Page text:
EMMA Perkins finished second in the British Universities Championships (BUCS) high jump event on Saturday evening when she made her debut in the Olympic Stadium in London.
Worthing Harriers athlete Perkins, a Cambridge University student, won the event last year but was runner-up to Isobel Pooley this year after a jump of 1.78m – nine centimetres below her personal best.
Another Worthing Harrier and Cambridge University student, Rebecca Moore, was also in action at the Olympic Stadium as she competed in the final of the 10,000m and finished fourth on Sunday.
Pooley won the high jump event with 1.81m but 27-year-old Perkins said: “Obviously, it was a bit disappointing to finish second and 1.78m was not particularly high but, it was very cold, which meant it was always going to be a struggle.
“I’m not too disappointed as it’s a reasonable start to the season in those conditions and it was a really good atmosphere inside the stadium, with 40,000 people there cheering you on.
“It was definitely the worst conditions that I’ve jumped in. The finals started at 7pm and finished at 8.30pm when the temperature was really cold. Everyone struggled because of that – but it’s not going to be like that in August at the Olympics if I qualify.”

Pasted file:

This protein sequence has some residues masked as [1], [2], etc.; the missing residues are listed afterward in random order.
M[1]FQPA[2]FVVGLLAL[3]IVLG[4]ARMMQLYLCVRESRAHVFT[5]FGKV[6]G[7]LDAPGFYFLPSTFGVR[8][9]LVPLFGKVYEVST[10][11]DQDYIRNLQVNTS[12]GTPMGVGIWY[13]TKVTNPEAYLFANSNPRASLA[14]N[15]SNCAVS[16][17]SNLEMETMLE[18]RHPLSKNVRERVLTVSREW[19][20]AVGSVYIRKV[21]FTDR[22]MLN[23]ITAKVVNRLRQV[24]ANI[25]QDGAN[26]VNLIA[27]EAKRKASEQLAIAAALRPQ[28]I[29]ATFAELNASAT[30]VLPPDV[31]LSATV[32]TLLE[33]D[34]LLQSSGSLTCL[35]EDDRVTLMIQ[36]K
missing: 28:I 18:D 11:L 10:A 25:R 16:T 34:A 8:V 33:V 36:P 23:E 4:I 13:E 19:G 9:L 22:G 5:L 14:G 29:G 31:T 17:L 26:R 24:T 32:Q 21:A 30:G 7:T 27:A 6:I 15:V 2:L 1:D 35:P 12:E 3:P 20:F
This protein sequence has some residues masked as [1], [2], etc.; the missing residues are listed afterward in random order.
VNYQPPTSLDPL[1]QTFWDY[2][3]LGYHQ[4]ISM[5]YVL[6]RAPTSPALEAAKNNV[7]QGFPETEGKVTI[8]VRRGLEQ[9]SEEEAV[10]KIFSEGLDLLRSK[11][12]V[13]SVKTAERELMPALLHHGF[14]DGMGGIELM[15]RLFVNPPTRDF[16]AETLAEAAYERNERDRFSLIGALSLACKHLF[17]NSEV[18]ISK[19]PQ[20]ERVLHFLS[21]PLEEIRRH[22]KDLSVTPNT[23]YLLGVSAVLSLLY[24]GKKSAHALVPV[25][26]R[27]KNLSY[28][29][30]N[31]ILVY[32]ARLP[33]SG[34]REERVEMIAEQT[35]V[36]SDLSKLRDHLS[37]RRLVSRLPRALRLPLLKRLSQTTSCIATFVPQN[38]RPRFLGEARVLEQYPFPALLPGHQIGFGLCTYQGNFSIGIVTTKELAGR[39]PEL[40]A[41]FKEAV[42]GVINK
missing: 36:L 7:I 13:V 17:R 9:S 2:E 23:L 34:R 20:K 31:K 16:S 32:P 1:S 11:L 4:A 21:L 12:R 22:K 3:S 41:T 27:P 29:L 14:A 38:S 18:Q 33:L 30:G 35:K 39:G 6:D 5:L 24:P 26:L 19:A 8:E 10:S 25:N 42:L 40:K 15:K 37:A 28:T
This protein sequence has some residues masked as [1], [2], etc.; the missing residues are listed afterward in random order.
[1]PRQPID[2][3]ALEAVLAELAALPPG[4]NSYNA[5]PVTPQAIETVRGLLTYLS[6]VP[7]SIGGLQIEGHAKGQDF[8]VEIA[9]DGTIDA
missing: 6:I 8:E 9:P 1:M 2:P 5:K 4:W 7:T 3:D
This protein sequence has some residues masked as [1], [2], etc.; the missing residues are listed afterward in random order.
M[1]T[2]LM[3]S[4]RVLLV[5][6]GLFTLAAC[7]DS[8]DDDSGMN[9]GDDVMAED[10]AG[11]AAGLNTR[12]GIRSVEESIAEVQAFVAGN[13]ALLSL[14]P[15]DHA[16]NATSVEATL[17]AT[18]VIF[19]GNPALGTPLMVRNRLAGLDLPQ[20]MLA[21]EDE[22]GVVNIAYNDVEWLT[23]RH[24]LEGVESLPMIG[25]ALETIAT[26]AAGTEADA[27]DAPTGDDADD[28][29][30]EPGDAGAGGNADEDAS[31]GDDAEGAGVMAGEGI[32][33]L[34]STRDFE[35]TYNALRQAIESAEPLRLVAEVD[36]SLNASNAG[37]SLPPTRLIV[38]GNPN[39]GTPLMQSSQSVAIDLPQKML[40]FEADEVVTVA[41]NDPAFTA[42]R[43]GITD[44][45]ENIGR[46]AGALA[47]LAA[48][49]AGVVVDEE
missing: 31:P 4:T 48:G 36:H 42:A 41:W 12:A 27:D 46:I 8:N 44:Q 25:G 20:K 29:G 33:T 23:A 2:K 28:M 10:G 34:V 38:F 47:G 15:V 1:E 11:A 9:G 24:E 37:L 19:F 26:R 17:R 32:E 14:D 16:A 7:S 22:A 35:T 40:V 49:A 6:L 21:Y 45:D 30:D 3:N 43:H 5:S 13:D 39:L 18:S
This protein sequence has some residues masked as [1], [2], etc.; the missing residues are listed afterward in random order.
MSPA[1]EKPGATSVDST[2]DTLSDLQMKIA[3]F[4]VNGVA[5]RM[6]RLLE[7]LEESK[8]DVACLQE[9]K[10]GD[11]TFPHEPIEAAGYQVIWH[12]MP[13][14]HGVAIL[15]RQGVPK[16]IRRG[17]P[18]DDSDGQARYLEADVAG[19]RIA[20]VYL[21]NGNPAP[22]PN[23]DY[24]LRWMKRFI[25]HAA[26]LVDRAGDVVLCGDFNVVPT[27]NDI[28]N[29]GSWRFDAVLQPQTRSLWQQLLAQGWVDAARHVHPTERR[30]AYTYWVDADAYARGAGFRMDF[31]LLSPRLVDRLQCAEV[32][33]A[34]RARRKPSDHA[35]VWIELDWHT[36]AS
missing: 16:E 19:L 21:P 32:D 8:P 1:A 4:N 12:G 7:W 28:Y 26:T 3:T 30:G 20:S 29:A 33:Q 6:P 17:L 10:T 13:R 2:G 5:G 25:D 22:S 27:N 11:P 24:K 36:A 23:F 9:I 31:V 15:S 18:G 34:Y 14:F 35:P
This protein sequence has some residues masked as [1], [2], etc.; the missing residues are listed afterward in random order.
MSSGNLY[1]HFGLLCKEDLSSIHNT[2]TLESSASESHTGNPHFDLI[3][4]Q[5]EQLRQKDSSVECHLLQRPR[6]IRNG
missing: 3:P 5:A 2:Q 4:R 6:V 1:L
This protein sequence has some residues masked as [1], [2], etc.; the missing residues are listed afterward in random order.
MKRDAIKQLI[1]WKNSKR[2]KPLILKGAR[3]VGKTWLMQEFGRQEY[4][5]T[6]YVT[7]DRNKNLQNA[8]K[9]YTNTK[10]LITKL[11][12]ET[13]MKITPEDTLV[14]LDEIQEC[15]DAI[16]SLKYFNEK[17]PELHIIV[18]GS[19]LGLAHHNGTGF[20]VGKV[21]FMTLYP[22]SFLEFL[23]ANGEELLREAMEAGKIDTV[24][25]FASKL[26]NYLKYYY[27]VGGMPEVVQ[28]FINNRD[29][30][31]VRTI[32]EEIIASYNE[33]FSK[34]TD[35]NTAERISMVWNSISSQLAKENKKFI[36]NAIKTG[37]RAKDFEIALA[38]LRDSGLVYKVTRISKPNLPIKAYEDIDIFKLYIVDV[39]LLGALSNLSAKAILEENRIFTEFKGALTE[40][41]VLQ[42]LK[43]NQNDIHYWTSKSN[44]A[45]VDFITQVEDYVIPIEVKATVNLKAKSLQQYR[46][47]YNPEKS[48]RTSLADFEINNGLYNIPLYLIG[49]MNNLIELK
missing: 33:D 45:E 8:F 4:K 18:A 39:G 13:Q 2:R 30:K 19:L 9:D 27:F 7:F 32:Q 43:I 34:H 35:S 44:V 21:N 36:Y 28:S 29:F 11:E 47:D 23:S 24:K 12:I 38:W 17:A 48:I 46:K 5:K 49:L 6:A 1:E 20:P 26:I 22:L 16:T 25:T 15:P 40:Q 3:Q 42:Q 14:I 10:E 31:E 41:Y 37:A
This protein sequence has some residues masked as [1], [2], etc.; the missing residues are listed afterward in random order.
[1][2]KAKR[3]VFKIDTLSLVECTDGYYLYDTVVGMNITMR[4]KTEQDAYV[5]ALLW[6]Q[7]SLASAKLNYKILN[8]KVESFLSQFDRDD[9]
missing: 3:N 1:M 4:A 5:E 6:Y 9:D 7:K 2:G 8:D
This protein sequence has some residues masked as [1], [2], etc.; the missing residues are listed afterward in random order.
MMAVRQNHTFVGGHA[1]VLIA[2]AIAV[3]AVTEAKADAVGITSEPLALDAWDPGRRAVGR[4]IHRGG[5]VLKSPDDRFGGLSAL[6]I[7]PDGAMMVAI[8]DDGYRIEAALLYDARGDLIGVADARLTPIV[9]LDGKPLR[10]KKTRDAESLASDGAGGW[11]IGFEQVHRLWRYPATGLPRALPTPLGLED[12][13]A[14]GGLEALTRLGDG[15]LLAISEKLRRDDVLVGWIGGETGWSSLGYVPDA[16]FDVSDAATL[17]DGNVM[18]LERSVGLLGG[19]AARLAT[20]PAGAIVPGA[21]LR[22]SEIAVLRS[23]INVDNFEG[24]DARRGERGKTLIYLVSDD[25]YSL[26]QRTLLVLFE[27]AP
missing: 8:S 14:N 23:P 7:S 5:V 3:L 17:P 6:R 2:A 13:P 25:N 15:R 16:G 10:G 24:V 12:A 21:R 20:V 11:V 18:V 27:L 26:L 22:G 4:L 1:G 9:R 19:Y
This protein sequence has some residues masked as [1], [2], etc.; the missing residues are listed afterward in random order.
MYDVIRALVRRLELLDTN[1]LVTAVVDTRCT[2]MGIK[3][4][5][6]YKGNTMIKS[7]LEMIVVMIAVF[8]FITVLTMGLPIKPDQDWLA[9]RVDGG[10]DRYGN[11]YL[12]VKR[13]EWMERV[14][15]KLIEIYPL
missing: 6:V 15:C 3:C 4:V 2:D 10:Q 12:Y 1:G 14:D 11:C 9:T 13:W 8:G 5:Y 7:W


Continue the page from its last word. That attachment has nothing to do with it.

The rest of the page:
The championship record for the BUCS high jump is 1.84m – 5cm below Perkins’ personal best and Pooley – a training partner of Perkins – had three jumps to try to get a new record, at 1.85m, after her winning jump of 1.81m. Perkins said: “If the conditions were right, it might have been on the cards to set a new record but it wasn’t to be – maybe next year.”
Perkins’ target for the rest of the year is to jump the Olympic B qualifying standard of 1.92m.
She has various competitions now coming up to try to reach that standard, including the Loughborough International event, English Championships and UK trials.
Perkins said: “My coach was quite positive after the event on Saturday and, If I can continue to improve, I can get there. There’s still time, so I’m going to keep working hard.”
Moore, 20, finished fourth in a personal-best time of 35mins 10sec in the 10,000m and said: “It was a really good experience but also quite surreal.
“It was my first race on a track and I didn’t know what to expect beforehand. I suppose the top five was probably my aim.”
Moore, who was one of the youngest competitors, went with the pace setter and stayed with her. With five laps to go, Moore, the leader Jess Coulson and eventual winner Sarah McCormack began to pull away.
Moore continued to work hard and finished in fourth, which ranks her 10th fastest of all athletes in the UK, third in the under-23 age group and 32nd all-time fastest in the under-23 age group.